The mainstay of my claim is the Citizenship Act, 1951, the primary law governing citizenship in Pakistan. Section 4 of this Act codifies in an undiluted form the common law principle of jus soli, ie birth-place citizenship. It says, in simple words, that anyone born on Pakistani territory is a Pakistani citizen with two exceptions only: the children of diplomats and the children of occupying enemy soldiers. There is no exception in the rule of jus soli for the children of refugees.
One might ask, why did our founding fathers adopt such a generous, inclusive law? I don’t think it could be attributed to oversight. The Citizenship Act was adopted, after much debate, by the founding fathers of our republic, a vast majority of whom were lawyers. They knew what they were signing up for. I think the law was designed to reflect the generous and hospitable spirit of our people which no traveller to this country fails to notice. In addition, the law was deeply informed by the personal experience of the members of our Constituent Assembly. A good number of them, prime minister Liaquat Ali Khan amongst them, were refugees. In fact, Pakistan in 1951 was a country teeming with refugees.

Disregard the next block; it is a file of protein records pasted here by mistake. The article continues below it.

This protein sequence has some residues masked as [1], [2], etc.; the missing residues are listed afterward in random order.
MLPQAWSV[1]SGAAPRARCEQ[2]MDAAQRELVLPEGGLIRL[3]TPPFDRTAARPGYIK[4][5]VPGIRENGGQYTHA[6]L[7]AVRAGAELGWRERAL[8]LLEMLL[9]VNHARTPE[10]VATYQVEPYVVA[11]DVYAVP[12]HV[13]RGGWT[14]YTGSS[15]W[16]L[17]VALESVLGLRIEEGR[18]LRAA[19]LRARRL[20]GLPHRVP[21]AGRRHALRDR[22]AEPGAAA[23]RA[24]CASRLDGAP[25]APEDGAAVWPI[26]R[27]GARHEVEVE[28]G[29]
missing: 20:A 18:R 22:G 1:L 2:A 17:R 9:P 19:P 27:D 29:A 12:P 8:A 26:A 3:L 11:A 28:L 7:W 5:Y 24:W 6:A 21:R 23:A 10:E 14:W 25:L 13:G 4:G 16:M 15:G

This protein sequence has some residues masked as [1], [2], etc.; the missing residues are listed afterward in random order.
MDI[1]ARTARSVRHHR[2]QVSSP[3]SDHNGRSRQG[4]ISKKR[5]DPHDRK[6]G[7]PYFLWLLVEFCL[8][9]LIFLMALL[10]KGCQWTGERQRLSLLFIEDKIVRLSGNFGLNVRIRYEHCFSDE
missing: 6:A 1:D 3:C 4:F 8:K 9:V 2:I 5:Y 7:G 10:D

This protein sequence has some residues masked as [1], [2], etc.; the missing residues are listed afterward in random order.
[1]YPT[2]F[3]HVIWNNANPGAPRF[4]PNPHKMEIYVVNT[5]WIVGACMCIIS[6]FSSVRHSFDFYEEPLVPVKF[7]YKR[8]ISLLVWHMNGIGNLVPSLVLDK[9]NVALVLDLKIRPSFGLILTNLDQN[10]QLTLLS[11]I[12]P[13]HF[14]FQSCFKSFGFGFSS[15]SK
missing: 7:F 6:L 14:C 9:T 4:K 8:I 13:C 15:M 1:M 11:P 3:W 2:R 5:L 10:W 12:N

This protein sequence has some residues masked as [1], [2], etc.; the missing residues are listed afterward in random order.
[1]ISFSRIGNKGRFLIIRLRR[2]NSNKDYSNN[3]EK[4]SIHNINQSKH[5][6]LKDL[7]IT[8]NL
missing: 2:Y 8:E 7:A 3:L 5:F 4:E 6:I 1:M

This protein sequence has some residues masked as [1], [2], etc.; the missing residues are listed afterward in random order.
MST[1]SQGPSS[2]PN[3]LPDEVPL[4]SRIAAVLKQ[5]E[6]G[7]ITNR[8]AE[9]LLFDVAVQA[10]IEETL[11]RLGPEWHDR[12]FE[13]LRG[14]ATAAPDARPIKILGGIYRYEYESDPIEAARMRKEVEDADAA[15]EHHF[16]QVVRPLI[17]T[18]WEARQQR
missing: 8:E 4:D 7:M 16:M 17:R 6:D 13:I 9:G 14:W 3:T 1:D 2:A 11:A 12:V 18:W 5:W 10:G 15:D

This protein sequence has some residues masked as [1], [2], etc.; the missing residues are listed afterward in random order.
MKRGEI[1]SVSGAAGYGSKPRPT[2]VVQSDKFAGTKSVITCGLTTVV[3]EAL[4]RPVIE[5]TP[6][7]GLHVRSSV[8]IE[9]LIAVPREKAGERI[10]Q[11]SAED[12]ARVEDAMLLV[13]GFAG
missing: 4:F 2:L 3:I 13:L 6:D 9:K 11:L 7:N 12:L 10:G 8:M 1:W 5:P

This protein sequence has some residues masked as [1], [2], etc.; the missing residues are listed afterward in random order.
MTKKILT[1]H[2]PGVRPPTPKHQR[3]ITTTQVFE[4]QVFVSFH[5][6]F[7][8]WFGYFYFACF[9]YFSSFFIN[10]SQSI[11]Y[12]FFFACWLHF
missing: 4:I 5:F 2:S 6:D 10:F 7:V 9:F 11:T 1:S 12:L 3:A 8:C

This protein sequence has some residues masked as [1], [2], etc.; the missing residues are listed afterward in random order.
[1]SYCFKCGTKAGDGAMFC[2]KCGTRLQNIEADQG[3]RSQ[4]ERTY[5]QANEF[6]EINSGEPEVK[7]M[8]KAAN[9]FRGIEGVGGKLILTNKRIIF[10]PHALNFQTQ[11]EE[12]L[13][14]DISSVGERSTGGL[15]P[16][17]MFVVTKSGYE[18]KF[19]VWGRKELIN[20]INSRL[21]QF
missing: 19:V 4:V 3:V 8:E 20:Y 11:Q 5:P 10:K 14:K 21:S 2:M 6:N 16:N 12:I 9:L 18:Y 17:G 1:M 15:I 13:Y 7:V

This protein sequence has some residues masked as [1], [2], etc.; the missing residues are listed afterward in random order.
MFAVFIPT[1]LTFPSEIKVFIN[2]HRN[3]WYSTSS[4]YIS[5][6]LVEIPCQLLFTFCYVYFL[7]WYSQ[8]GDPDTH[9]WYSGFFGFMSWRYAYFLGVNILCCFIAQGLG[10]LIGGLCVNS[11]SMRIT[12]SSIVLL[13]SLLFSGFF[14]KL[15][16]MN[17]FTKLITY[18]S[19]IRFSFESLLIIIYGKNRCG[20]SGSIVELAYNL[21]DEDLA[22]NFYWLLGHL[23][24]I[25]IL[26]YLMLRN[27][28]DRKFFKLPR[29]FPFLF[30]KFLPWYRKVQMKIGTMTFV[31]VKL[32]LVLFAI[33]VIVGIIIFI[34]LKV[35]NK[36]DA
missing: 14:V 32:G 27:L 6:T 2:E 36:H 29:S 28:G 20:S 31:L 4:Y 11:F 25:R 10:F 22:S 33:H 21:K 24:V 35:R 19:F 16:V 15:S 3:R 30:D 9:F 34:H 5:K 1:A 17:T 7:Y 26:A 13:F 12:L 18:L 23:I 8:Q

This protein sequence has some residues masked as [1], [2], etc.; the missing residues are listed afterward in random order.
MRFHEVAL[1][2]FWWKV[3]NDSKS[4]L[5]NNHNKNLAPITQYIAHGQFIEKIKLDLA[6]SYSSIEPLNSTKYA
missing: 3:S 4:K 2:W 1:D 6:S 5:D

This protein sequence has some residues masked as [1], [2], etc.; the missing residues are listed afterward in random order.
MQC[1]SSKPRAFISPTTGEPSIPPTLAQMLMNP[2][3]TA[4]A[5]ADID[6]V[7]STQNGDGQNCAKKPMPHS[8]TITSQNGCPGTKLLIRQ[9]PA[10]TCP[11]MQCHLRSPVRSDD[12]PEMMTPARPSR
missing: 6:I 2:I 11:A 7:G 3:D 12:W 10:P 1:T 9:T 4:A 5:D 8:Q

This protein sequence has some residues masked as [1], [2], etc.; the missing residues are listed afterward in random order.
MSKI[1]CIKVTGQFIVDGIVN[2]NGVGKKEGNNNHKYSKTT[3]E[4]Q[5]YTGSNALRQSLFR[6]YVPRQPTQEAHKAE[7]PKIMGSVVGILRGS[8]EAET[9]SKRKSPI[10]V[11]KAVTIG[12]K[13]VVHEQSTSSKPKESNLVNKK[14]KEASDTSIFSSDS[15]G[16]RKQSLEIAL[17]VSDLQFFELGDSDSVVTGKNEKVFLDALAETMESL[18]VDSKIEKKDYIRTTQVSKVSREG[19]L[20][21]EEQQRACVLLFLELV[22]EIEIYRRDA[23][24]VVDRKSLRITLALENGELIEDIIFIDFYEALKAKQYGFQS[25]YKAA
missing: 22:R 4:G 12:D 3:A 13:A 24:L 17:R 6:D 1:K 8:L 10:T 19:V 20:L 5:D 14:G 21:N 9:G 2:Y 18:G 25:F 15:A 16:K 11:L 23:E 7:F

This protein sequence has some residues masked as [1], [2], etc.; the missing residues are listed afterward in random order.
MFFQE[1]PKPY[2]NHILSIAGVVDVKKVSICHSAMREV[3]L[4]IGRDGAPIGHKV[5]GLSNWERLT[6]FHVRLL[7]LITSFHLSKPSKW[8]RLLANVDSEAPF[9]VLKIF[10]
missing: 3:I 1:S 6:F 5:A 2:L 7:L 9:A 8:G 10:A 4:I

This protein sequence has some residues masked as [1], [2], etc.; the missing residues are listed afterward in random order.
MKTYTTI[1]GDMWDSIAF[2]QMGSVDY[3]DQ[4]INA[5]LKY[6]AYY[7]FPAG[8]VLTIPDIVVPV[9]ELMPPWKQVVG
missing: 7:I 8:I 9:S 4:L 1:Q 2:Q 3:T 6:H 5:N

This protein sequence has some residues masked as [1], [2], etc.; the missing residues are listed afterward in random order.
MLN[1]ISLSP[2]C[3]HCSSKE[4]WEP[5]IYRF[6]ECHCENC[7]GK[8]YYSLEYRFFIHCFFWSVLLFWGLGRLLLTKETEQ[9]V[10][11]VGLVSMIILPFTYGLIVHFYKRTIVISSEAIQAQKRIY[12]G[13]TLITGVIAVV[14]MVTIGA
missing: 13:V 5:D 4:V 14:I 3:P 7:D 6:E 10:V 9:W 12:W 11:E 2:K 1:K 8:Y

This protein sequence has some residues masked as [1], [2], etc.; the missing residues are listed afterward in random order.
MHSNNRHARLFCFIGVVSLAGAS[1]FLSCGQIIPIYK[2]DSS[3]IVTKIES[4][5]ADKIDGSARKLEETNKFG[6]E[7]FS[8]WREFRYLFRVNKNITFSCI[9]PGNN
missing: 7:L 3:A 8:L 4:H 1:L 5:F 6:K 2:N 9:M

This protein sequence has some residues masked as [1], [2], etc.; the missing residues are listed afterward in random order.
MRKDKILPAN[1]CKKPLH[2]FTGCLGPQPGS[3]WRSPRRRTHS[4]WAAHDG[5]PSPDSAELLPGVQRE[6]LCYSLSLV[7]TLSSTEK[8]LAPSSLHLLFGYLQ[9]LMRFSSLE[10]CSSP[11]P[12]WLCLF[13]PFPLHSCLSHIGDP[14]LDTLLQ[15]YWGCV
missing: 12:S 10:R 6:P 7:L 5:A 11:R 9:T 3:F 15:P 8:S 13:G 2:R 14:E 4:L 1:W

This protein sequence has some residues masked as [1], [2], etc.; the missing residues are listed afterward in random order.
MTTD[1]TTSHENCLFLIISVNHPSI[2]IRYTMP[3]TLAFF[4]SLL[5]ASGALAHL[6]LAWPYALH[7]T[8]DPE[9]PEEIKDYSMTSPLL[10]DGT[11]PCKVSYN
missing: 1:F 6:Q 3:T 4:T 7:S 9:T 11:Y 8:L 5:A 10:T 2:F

Beside birth-place citizenship, there are at least three other legally guaranteed routes to citizenship which are open to persons of Afghan origin: citizenship by marriage, citizenship by descent and citizenship by naturalization.